Thoughts From ToBeMe:

Being a parent is no easy job. Every child is different and requires specific attention or parenting styles catered to their needs and character. We tend to choose a parenting style that is a result of our upbringing or situation. We must stop and think, “is this what’s best for my child?”

These types of parenting are culturally dependent and there are many factors that will affect parenting styles as society progresses. Some factors include technology, the change in family dynamic, geographical location, accessibility to certain resources (i.e babysitting, day care), and government assistance. Parents in one part of the world may not have the same resources as a parent in another part of the world. Some countries may have government funding that makes childcare and maternity leave more affordable. Other countries may have no support systems in place for parents, causing them to be more lax in order to provide for their family.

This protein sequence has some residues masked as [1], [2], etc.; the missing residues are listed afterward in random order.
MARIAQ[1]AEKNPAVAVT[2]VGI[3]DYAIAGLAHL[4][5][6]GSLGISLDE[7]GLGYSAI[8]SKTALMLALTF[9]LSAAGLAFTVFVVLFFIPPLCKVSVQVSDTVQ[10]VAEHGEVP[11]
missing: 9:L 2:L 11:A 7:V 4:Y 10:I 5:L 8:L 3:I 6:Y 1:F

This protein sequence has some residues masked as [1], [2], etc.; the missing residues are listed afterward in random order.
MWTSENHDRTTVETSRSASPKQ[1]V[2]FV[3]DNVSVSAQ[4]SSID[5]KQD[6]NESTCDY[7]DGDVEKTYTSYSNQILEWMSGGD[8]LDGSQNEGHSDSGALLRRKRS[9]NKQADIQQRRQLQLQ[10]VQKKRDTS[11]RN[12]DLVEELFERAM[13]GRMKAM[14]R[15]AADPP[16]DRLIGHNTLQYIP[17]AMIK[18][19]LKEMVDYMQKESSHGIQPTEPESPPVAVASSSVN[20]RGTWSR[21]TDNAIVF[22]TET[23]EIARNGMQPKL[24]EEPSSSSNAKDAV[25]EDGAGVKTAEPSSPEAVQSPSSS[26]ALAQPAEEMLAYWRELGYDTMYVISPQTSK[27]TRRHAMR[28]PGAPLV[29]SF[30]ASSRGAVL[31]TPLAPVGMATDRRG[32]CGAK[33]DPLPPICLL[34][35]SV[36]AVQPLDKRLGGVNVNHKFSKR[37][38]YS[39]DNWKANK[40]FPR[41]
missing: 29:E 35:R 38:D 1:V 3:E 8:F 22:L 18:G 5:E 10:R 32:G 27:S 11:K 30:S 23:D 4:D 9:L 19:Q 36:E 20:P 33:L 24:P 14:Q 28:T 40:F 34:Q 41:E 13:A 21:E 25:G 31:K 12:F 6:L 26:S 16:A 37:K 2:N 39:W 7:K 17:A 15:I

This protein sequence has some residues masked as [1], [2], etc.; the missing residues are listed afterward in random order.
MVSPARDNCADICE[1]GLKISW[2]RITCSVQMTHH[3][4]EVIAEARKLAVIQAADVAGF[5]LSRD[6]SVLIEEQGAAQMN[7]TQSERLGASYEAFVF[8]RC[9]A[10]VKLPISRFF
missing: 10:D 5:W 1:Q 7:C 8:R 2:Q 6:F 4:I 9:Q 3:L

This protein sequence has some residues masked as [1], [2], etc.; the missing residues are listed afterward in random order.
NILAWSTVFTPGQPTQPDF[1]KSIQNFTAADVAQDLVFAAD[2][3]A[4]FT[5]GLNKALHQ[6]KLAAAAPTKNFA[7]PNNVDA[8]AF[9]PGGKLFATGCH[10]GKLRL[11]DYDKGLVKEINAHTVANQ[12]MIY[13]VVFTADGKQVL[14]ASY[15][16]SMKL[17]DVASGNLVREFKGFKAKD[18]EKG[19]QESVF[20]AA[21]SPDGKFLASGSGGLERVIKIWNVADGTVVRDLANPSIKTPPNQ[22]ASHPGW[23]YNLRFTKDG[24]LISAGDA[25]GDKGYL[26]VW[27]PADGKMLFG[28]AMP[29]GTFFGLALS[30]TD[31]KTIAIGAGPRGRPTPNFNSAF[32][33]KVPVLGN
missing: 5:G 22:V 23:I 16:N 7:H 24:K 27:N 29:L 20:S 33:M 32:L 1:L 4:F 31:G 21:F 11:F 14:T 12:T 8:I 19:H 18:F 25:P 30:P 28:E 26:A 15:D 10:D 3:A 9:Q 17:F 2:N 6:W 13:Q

What Parenting Style is Best for You?

It is important to remember that children aren’t just children, rather they are adults in training. We aren’t raising an infant. We are raising a fully competent, intelligent and self-sufficient adult. In anything we do as parents, we have to put the needs of our children first. Children aren’t our property and they don’t belong to our time. They belong to a time and generation that we can only attempt to understand.

Ensure your parenting style is an even mix between authoritative and permissive parenting. Try to cater your parenting approach to the situation at hand. It’s important to give your child a long enough leash to explore through trial and error. However, ensure that leash is tight so your child still views you as an authoritative figure that makes the rules.

Our next blog on 5 Tells of Anxiety in Children  will be released on Wednesday June 26th. See you in two weeks! 

Comments are closed.